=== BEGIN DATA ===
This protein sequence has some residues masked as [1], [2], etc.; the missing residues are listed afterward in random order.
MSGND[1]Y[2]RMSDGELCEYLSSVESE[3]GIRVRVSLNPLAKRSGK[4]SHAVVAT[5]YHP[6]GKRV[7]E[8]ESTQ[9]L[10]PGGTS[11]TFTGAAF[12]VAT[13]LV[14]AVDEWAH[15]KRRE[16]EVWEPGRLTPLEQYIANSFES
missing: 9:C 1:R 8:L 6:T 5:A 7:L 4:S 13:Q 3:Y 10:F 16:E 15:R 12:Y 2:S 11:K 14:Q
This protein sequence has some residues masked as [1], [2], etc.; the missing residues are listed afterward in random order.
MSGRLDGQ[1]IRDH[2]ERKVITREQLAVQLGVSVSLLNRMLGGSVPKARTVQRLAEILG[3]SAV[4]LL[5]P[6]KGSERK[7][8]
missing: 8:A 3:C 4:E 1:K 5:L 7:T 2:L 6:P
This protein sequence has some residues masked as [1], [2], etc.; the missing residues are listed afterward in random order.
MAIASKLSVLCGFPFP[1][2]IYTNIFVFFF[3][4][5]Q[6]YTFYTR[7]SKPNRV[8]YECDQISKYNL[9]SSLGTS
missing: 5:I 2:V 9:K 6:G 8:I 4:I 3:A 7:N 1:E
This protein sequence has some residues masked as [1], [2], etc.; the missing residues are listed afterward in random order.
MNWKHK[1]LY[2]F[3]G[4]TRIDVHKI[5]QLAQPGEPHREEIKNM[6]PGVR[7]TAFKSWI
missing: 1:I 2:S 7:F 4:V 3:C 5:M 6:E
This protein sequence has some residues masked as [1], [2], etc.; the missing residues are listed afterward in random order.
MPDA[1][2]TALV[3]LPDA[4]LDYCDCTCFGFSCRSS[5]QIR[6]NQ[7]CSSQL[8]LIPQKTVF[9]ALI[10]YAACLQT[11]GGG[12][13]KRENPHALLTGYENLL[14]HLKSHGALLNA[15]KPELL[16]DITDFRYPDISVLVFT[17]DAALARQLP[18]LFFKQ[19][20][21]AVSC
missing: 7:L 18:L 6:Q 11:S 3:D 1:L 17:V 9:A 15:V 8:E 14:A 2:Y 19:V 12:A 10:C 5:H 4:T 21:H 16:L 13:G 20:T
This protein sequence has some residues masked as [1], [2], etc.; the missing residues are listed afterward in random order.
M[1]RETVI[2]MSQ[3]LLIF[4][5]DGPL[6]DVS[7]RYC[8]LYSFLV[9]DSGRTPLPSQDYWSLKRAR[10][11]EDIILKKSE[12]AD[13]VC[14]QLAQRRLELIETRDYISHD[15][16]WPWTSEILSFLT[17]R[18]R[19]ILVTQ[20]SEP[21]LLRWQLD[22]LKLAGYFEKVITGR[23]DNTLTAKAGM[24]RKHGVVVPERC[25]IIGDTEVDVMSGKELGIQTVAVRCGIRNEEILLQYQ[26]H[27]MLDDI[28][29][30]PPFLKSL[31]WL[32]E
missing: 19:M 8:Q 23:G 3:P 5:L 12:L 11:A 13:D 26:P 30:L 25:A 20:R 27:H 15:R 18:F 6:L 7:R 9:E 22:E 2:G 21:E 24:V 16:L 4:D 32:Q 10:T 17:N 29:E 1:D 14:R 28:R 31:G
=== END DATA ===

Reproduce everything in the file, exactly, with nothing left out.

This protein sequence has some residues masked as [1], [2], etc.; the missing residues are listed afterward in random order.
MSGND[1]Y[2]RMSDGELCEYLSSVESE[3]GIRVRVSLNPLAKRSGK[4]SHAVVAT[5]YHP[6]GKRV[7]E[8]ESTQ[9]L[10]PGGTS[11]TFTGAAF[12]VAT[13]LV[14]AVDEWAH[15]KRRE[16]EVWEPGRLTPLEQYIANSFES
missing: 9:C 1:R 8:L 6:T 5:A 7:L 4:S 13:Q 3:Y 10:F 16:E 15:R 12:Y 2:S 11:K 14:Q
This protein sequence has some residues masked as [1], [2], etc.; the missing residues are listed afterward in random order.
MSGRLDGQ[1]IRDH[2]ERKVITREQLAVQLGVSVSLLNRMLGGSVPKARTVQRLAEILG[3]SAV[4]LL[5]P[6]KGSERK[7][8]
missing: 8:A 3:C 4:E 1:K 5:L 7:T 2:L 6:P
This protein sequence has some residues masked as [1], [2], etc.; the missing residues are listed afterward in random order.
MAIASKLSVLCGFPFP[1][2]IYTNIFVFFF[3][4][5]Q[6]YTFYTR[7]SKPNRV[8]YECDQISKYNL[9]SSLGTS
missing: 5:I 2:V 9:K 6:G 8:I 4:I 3:A 7:N 1:E
This protein sequence has some residues masked as [1], [2], etc.; the missing residues are listed afterward in random order.
MNWKHK[1]LY[2]F[3]G[4]TRIDVHKI[5]QLAQPGEPHREEIKNM[6]PGVR[7]TAFKSWI
missing: 1:I 2:S 7:F 4:V 3:C 5:M 6:E
This protein sequence has some residues masked as [1], [2], etc.; the missing residues are listed afterward in random order.
MPDA[1][2]TALV[3]LPDA[4]LDYCDCTCFGFSCRSS[5]QIR[6]NQ[7]CSSQL[8]LIPQKTVF[9]ALI[10]YAACLQT[11]GGG[12][13]KRENPHALLTGYENLL[14]HLKSHGALLNA[15]KPELL[16]DITDFRYPDISVLVFT[17]DAALARQLP[18]LFFKQ[19][20][21]AVSC
missing: 7:L 18:L 6:Q 11:S 3:D 1:L 17:V 9:A 15:V 8:E 14:A 2:Y 19:V 12:A 10:C 5:H 4:T 21:H 16:L 13:G 20:T
This protein sequence has some residues masked as [1], [2], etc.; the missing residues are listed afterward in random order.
M[1]RETVI[2]MSQ[3]LLIF[4][5]DGPL[6]DVS[7]RYC[8]LYSFLV[9]DSGRTPLPSQDYWSLKRAR[10][11]EDIILKKSE[12]AD[13]VC[14]QLAQRRLELIETRDYISHD[15][16]WPWTSEILSFLT[17]R[18]R[19]ILVTQ[20]SEP[21]LLRWQLD[22]LKLAGYFEKVITGR[23]DNTLTAKAGM[24]RKHGVVVPERC[25]IIGDTEVDVMSGKELGIQTVAVRCGIRNEEILLQYQ[26]H[27]MLDDI[28][29][30]PPFLKSL[31]WL[32]E
missing: 19:M 8:Q 23:G 3:P 5:L 12:L 11:A 13:D 26:P 30:L 25:A 20:R 27:H 15:R 18:F 6:L 7:R 9:E 22:E 2:G 21:E 24:V 16:L 4:D 32:Q 10:T 17:N 29:E 1:D 14:R 28:R 31:G